The North Sea: a case study on the reduction of sulphur levels in marine fuels
Paula J. SPREUTELS*
During the March 2000 meeting of MEPC 44, the application made by the EU, its Member States and Norway, for the status of SOx Emission Control Area for the whole of the North Sea, has been accepted. This means that on the same date that Annex VI to Marpol 73/78 will enter into force, the sulphur content of the marine fuel which may be used by shipping in the North Sea will be limited to 1.50% m/m max; there is only a one year waiver for ships entering the SECA. In clear, the SECA makes it necessary for ships to carry low sulphur bunker fuel on board, or to use marine diesel when entering the Area.
To the East, the North Sea SECA is prolonged by the Baltic Sea SECA.
This paper, based on a Concawe study, discusses immissions from shipping in the busiest part of the North Sea and the Channel.
Key words: North Sea, SECA, sulphur, marine fuels, emission
EU: European Union
IMO: International Maritime Organisation
kt: kilo tonnes
MARPOL: International Convention for the Prevention of Pollution from Ships
MEPC: Marine Environment Protection Committee
m/s: meter per second
Mt/y: million tonnes per year
SECA: SOx Emission Control Area
SO2: sulphur dioxide
SOx: sulphur oxides
UK: United Kingdom
UN-ECE: United Nations Economic Commission for Europe
% m/m: mass percent
The concept of introducing special areas for SOx emission control has been debated extensively within IMO. When Annex VI  to the Marpol 73/78 convention was published, criteria and procedures for designating SO Emission Control Areas (SECAs) were included in Appendix III. The Baltic Sea was a priori granted the status of SECA.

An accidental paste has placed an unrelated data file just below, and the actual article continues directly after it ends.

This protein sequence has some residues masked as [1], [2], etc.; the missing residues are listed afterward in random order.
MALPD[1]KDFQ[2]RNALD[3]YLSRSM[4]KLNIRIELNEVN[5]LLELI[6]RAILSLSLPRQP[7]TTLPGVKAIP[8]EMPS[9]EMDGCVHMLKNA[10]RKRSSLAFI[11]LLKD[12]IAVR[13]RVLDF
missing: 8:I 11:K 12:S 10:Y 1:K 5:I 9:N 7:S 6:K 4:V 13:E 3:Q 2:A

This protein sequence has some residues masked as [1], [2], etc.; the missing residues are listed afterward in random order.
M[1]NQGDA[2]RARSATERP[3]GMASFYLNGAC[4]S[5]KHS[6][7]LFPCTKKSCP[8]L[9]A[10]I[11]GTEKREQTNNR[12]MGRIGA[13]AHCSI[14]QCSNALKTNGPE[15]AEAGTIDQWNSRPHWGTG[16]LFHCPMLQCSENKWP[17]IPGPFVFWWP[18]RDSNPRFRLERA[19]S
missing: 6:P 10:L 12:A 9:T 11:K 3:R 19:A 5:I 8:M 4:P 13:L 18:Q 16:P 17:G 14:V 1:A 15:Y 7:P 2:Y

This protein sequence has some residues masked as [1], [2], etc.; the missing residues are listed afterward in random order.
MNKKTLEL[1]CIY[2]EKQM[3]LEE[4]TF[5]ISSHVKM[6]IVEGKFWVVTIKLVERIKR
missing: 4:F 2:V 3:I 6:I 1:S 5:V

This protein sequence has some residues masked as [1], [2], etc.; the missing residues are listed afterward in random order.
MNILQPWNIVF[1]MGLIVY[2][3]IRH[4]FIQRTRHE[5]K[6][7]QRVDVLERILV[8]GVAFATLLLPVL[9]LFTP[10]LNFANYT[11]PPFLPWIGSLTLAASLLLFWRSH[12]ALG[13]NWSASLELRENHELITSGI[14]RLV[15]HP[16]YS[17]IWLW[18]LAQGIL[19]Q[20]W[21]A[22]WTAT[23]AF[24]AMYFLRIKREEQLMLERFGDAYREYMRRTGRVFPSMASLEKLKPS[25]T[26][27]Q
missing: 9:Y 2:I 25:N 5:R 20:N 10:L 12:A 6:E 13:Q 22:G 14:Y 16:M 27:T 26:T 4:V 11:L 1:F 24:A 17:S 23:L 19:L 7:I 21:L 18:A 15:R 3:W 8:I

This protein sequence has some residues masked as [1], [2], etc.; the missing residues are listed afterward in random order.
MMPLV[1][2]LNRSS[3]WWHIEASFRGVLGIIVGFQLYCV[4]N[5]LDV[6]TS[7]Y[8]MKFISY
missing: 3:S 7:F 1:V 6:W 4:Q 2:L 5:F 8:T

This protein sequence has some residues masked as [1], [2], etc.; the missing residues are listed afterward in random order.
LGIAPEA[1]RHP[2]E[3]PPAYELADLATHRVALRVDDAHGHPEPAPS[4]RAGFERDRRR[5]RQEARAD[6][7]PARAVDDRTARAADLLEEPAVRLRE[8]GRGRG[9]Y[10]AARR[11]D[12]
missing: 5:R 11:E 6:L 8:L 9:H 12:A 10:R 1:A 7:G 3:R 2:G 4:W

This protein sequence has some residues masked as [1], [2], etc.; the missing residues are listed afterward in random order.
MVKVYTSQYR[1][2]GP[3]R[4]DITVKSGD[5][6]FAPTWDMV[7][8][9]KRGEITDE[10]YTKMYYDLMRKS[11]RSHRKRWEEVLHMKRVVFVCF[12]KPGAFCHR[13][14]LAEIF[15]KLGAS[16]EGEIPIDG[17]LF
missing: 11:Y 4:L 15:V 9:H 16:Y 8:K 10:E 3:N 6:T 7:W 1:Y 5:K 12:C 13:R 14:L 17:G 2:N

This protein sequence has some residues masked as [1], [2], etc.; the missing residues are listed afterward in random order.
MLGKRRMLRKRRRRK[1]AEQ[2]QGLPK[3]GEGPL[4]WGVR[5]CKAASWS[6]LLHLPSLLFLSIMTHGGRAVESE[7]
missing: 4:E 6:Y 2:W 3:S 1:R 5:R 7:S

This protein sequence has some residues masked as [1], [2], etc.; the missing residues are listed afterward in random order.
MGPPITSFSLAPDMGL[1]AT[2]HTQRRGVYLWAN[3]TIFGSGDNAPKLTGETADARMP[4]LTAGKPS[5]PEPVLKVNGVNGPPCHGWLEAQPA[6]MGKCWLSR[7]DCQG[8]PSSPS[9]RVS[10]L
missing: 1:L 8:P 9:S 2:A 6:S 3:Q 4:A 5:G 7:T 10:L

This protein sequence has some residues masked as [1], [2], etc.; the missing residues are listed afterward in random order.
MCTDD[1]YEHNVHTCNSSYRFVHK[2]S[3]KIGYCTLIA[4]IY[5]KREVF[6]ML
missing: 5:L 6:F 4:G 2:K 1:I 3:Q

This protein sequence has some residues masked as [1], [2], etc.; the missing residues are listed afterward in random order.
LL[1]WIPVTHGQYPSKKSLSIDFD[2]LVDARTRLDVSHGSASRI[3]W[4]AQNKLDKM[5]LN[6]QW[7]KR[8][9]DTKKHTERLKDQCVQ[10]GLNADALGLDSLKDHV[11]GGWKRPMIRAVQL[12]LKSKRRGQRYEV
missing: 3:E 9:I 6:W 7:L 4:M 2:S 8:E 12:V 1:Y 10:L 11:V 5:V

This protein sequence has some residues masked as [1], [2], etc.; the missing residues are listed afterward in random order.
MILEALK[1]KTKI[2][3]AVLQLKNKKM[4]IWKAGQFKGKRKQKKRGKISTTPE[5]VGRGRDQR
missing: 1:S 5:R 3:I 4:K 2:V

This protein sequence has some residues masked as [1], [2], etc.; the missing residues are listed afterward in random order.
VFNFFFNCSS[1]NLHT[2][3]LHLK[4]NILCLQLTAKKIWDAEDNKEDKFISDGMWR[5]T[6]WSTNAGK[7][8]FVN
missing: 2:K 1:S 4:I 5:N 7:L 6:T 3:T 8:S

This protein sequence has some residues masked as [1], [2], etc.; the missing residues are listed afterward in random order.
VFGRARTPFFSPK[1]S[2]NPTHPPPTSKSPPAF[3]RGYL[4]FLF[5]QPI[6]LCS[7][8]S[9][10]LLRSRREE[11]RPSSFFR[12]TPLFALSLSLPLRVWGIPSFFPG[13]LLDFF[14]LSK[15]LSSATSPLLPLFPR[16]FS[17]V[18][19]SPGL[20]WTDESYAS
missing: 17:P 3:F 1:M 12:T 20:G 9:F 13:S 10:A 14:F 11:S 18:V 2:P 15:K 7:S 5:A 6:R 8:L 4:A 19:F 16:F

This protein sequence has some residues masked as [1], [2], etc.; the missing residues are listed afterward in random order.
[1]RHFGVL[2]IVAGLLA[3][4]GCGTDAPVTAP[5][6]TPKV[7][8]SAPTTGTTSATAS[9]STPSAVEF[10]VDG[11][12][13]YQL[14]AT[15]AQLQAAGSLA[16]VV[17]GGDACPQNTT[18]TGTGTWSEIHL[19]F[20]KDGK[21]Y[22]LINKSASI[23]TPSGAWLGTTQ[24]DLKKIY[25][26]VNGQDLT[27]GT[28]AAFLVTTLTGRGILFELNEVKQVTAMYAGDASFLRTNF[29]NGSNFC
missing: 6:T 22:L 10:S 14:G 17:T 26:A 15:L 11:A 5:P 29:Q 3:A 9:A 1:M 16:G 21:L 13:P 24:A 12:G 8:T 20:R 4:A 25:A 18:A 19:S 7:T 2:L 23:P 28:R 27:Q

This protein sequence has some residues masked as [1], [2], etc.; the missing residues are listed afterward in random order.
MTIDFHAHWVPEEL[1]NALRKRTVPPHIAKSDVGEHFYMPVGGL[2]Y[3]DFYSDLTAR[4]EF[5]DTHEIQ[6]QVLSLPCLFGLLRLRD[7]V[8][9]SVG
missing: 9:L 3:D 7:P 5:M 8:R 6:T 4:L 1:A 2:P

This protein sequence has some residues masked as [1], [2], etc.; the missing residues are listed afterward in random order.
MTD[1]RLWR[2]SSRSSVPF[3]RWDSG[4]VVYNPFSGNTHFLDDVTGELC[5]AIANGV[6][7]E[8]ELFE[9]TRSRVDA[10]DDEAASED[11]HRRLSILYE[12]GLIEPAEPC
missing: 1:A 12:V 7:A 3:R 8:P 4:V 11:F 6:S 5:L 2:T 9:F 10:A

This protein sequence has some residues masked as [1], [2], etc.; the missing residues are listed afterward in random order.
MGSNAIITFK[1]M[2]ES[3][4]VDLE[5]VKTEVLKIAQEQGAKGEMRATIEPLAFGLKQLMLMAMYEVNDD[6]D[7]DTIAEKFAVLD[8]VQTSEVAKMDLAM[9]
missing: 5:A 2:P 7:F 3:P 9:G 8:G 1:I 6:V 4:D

Annex VI defines an SOx Emission Control Area as an area where the adoption of special mandatory measures for SOx emissions from ships is required to prevent, reduce and control air pollution from SOx and its attendant adverse impacts on land and sea areas.
It was clear from an early stage that because of the acidification problems in N.W. Europe the European Union and the North Sea Member States would be inclined to make a SECA submission for the North Sea, or at least for part of the North Sea. Concawe, the Oil Companies' European Organization for Environmental and Health Protection, made a detailed analysis of the impact of sulphur emissions from ships within the heavily trafficked southern North Sea and Channel as a contribution to the debate on the need to limit the sulphur content of bunker fuels.
This study  (published in 1994) is the basis for this review.
The computerised immission modelling results are based on a very comprehensive inventory of ship emissions and on calculations of sulphur dispersion and deposition on a fine spatial scale.
Fig.1 illustrates the approach to the development of the emission inventory.
The area under consideration is represented in fig. 2, which also represents the emissions from shipping (1992 data), mapped onto shipping lanes and ports.
The amount of fuel consumed by ships in the area (1992 data) is approximately 4 Mt/y. Consumption in port is 29% of this total.
The corresponding SO2 emission is approximately 206 kt, of which around 55 kt in ports.
* Texaco Technology Ghent, Heavy fuel Technology
Technologiepark-Zwijnaarde 2, 9052 Ghent, Belgium
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